Monday, March 05, 2012

Spinning Stash

Spinners brag about how big their fiber stash is.  Sometimes, they will even say that their fiber stash is so big that they have raw fleece that has been in their stash for months without being washed.

That is proof that they have not bothered to learn the basics of their craft.  It does not matter how they talk and brag, if a spinner stores dirty fleece for more than a couple of weeks, they do not know their craft.

If you are going to store wool for more than a couple of weeks, it should be clean.  Do not buy fleece that has sat dirty. Fleece that has soap or scouring compound residues on it is dirty.  Soap or what ever must be rinsed out of the fleece. Once the fiber is clean, it is easy to store for years. Yes, it will settle and pack and may need to be re-carded or re-combed, but it will keep well.

Wool that is being combed, carded or spun should be oiled (actually a gell of oil and soap).

After being combed, carded, or spun, the fiber prep should be scoured before extended storage

Good professional spinning practice for a thousand years has been to work with clean fleece.  Spinning in the grease does not produce as consistent or as good a yarn as can be spun from clean fiber.

Sunday, March 04, 2012

More on how I spin

Fiber gets combed, and then I diz off using a diz with a 3/32" or 1/16" hole.  

The sliver goes into a bin, and I wind it tail first on to my distaff. The sliver takes on 1 twist per wrap of the distaff, which holds it together.

I take the fiber off the distaff over its end, so it loses its twist and is ready to draft.

The sliver going into my drafting hand is much thicker than the tip of the sliver being drafted.  Tension on the sliver between my drafting hand and the distaff holds the fibers in alignment.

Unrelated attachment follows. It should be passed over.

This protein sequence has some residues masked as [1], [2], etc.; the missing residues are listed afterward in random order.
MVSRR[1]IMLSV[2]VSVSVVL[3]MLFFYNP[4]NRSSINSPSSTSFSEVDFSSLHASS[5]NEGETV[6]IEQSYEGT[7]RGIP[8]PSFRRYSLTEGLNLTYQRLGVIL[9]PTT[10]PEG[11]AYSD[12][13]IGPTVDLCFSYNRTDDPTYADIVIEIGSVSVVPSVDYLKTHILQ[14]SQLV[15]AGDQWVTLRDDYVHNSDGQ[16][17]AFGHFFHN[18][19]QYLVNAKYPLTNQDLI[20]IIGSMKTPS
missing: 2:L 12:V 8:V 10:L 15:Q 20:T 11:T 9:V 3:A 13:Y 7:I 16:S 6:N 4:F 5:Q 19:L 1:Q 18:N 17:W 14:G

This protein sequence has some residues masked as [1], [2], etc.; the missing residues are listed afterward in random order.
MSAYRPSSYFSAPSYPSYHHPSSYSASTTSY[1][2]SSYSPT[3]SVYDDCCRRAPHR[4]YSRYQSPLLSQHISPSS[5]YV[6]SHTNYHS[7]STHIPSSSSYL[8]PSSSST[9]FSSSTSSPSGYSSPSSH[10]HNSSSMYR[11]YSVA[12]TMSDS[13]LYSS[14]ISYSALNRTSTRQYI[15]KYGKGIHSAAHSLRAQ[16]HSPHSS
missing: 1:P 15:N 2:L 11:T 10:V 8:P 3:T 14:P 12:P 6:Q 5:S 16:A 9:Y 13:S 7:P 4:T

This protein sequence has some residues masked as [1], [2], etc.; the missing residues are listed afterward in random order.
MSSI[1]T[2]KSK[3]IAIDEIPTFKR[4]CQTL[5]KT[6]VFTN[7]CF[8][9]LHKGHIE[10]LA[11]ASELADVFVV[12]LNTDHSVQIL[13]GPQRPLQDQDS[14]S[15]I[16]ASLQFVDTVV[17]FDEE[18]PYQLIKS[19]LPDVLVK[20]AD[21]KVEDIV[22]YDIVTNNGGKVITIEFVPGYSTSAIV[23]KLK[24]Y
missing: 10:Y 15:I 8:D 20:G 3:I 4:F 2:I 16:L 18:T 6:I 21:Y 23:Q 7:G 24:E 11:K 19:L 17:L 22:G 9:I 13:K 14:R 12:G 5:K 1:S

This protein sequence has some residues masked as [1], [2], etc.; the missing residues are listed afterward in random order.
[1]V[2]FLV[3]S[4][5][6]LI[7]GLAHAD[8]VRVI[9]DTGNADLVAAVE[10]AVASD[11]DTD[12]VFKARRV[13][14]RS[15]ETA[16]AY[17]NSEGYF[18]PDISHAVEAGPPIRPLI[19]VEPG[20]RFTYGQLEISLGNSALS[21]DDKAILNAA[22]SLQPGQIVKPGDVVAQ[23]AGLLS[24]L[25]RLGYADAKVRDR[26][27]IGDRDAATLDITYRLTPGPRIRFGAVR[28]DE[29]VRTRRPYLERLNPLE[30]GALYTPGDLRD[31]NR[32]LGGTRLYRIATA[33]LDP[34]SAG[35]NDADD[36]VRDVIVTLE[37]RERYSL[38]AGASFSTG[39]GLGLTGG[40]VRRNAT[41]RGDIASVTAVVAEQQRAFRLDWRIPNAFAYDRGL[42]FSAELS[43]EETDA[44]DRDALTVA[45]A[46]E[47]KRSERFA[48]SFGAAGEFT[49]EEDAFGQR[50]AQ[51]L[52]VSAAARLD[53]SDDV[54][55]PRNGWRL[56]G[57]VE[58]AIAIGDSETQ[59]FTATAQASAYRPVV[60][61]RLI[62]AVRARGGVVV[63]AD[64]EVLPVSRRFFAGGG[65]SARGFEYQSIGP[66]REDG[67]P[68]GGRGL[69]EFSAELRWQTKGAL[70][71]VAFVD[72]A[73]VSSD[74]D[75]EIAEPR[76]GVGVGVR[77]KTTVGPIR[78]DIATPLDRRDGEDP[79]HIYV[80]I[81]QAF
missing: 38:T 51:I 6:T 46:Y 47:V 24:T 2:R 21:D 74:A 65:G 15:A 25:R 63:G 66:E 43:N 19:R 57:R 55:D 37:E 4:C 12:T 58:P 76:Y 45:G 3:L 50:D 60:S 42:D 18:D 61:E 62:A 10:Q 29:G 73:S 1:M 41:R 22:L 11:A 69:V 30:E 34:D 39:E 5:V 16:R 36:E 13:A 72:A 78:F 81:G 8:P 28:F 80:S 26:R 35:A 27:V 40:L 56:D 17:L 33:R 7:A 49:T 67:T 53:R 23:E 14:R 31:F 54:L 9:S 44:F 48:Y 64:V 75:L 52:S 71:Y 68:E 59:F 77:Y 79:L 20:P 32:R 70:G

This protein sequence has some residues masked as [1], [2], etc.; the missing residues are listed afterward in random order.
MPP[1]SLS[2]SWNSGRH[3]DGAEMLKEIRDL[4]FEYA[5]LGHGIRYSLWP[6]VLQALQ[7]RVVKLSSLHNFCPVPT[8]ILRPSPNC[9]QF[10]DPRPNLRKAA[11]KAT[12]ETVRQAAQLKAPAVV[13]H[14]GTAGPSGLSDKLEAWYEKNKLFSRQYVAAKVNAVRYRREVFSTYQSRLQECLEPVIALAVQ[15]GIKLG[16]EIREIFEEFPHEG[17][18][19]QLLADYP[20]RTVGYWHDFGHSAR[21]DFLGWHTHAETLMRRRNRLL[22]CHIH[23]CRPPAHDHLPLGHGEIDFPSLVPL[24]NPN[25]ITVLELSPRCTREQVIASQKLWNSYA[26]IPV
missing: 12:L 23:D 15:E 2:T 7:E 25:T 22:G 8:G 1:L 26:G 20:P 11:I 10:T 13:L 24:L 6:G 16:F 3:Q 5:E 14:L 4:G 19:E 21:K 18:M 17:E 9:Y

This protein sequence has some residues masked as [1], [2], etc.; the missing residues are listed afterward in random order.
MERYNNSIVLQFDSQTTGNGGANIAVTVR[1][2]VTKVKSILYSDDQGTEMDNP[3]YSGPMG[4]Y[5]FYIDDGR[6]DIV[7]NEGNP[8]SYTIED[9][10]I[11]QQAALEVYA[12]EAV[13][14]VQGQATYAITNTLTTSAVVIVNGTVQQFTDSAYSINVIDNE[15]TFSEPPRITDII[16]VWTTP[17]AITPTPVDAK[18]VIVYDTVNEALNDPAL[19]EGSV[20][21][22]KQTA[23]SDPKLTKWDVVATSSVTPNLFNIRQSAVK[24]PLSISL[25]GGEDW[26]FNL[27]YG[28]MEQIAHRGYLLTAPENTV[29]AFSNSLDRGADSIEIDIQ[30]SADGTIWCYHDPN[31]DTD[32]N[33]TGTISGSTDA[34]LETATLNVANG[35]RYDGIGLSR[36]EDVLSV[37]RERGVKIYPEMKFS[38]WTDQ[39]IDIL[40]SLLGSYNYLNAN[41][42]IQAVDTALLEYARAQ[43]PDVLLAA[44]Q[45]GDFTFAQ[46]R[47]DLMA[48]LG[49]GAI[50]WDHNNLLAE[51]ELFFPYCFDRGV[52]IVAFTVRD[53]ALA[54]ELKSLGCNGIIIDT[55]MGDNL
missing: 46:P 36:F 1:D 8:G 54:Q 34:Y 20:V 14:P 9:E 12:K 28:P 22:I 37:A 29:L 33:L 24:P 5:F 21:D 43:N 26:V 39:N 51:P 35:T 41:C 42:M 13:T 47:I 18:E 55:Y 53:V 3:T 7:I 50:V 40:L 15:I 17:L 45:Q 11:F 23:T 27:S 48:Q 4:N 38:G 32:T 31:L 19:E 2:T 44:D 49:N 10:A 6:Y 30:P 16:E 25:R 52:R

With the fiber approaching the drafting zone in close alignment, no "inch worm" drafting is required.  Fibers simply draft in what is very like a continuous attenuated long draw.  I use a very long drafting zone. Where there is a problem with the fiber prep, I may need to "back draft" a bit to maintain consistent grist. However, with good fiber prep, neither hand needs to move much, and the process is as fast as twist can be inserted, and the yarn wound on.  Since the maximum speed of  fliers on a treadled wheel is about 3,600 rpm, the limit for spinning 6,000 ypp  is ~ 12.5 yards per minute, and the limit for 12,000 ypp is just over 6 y/hr.  That means a good days spinning (on a flier) is about 5,000 yards per day for 6,000 ypp and 2,500 yards per day for 12,000 ypp worsted single. ( Actually, my rule of thumb is a hank (560 yards) every 2 hours regardless of grist.) If I want to go faster, I will get a motor spinner or a driven spindle.

All of this depends on having a bobbin flier assembly with the correct effective bobbin core diameter and differential rotation speed to insert the correct twist per inch of take up.

The flier/bobbin assemblies as they came from Amos had a differential rotation speed (DRS) of ~ 1.15 for spinning long draw woolen.  I made new bobbins with DRS in the range of 1.07 to 1.01 for spinning fine worsted singles.

This approach results in a very high quality worsted yarn, and it is very fast.  With well prepped fiber, 2,000 yards per day of 12,000 ypp worsted singles is easy.

The technique is easy, but you need to plan your tools to make it work.  

Oh, and I have moved to using grease rather than oil on my flier/bobbin assemblies. Grease stands up to the speeds I am spinning at better than oil.   I still use oil on the drive wheel and crank.

Thursday, March 01, 2012

A finer flyer

Last night Stephene Gaustad delivered a new #0 flier from Alden Amos.

The bobbin has this morning's play on it.  Note where the single crosses the dime.  I think not bad for ordinary fiber with an ordinary prep.

This is a flier that takes Romney fleece and turns it into frog hair.  I swore that I would never use that term, but there it is.  I guess I have "cobweb" on the brain today.

Will this flier spin finer than the Alden Amos  #1 production flier?  Stephenie tests both by spinning 40,000 ypp singles on them before they get packed for shipment, so Alden will not promise that either flier will spin finer than 40,000 ypp, but yes, this flier will spin finer.

However, for  spinning a lot of 11,000 ypp singles in a day, the #1 production flier is the tool of choice.  For situations where I need to spin very fine, this is the tool of choice.